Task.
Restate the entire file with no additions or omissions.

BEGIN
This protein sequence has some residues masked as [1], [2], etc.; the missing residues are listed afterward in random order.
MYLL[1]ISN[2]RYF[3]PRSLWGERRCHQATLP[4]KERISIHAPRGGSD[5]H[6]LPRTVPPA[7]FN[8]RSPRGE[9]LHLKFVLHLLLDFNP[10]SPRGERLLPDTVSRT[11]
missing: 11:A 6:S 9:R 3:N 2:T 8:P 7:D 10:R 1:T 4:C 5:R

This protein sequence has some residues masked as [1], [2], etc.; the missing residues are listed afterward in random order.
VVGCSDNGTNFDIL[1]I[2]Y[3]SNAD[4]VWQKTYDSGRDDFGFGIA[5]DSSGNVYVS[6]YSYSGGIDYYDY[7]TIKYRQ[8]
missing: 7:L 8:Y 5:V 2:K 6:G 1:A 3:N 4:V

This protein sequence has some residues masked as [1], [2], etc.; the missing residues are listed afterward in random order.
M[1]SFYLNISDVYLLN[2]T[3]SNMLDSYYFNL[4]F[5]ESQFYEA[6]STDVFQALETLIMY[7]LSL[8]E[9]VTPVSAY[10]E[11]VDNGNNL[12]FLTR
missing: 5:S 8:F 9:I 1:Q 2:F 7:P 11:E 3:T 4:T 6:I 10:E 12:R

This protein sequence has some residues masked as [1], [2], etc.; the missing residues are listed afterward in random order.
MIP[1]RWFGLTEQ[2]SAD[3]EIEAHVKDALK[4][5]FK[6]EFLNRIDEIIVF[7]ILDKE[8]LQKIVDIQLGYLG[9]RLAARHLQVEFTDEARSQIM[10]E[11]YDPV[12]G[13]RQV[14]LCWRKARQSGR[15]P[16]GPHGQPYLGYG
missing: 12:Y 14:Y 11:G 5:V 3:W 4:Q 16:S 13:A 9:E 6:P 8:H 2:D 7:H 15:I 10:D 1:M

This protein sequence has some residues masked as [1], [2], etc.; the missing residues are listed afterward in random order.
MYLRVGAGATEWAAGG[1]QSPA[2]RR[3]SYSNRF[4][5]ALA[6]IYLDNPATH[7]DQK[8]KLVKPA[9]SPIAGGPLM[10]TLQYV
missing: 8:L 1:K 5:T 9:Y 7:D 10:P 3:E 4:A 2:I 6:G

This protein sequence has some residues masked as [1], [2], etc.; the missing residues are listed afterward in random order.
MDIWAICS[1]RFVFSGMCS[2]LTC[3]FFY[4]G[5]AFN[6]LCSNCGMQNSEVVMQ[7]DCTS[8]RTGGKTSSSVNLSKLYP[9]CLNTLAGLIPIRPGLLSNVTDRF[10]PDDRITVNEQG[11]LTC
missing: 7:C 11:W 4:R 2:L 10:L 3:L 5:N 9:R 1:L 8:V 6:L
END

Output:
This protein sequence has some residues masked as [1], [2], etc.; the missing residues are listed afterward in random order.
MYLL[1]ISN[2]RYF[3]PRSLWGERRCHQATLP[4]KERISIHAPRGGSD[5]H[6]LPRTVPPA[7]FN[8]RSPRGE[9]LHLKFVLHLLLDFNP[10]SPRGERLLPDTVSRT[11]
missing: 11:A 6:S 9:R 3:N 2:T 8:P 7:D 10:R 1:T 4:C 5:R

This protein sequence has some residues masked as [1], [2], etc.; the missing residues are listed afterward in random order.
VVGCSDNGTNFDIL[1]I[2]Y[3]SNAD[4]VWQKTYDSGRDDFGFGIA[5]DSSGNVYVS[6]YSYSGGIDYYDY[7]TIKYRQ[8]
missing: 7:L 8:Y 5:V 2:K 6:G 1:A 3:N 4:V

This protein sequence has some residues masked as [1], [2], etc.; the missing residues are listed afterward in random order.
M[1]SFYLNISDVYLLN[2]T[3]SNMLDSYYFNL[4]F[5]ESQFYEA[6]STDVFQALETLIMY[7]LSL[8]E[9]VTPVSAY[10]E[11]VDNGNNL[12]FLTR
missing: 5:S 8:F 9:I 1:Q 2:F 7:P 11:E 3:T 4:T 6:I 10:E 12:R

This protein sequence has some residues masked as [1], [2], etc.; the missing residues are listed afterward in random order.
MIP[1]RWFGLTEQ[2]SAD[3]EIEAHVKDALK[4][5]FK[6]EFLNRIDEIIVF[7]ILDKE[8]LQKIVDIQLGYLG[9]RLAARHLQVEFTDEARSQIM[10]E[11]YDPV[12]G[13]RQV[14]LCWRKARQSGR[15]P[16]GPHGQPYLGYG
missing: 12:Y 14:Y 11:G 5:V 3:W 4:Q 16:S 13:A 9:E 6:P 8:H 2:D 7:H 15:I 10:D 1:M

This protein sequence has some residues masked as [1], [2], etc.; the missing residues are listed afterward in random order.
MYLRVGAGATEWAAGG[1]QSPA[2]RR[3]SYSNRF[4][5]ALA[6]IYLDNPATH[7]DQK[8]KLVKPA[9]SPIAGGPLM[10]TLQYV
missing: 8:L 1:K 5:T 9:Y 7:D 10:P 3:E 4:A 2:I 6:G

This protein sequence has some residues masked as [1], [2], etc.; the missing residues are listed afterward in random order.
MDIWAICS[1]RFVFSGMCS[2]LTC[3]FFY[4]G[5]AFN[6]LCSNCGMQNSEVVMQ[7]DCTS[8]RTGGKTSSSVNLSKLYP[9]CLNTLAGLIPIRPGLLSNVTDRF[10]PDDRITVNEQG[11]LTC
missing: 7:C 11:W 4:R 2:L 10:L 3:L 5:N 9:R 1:L 8:V 6:L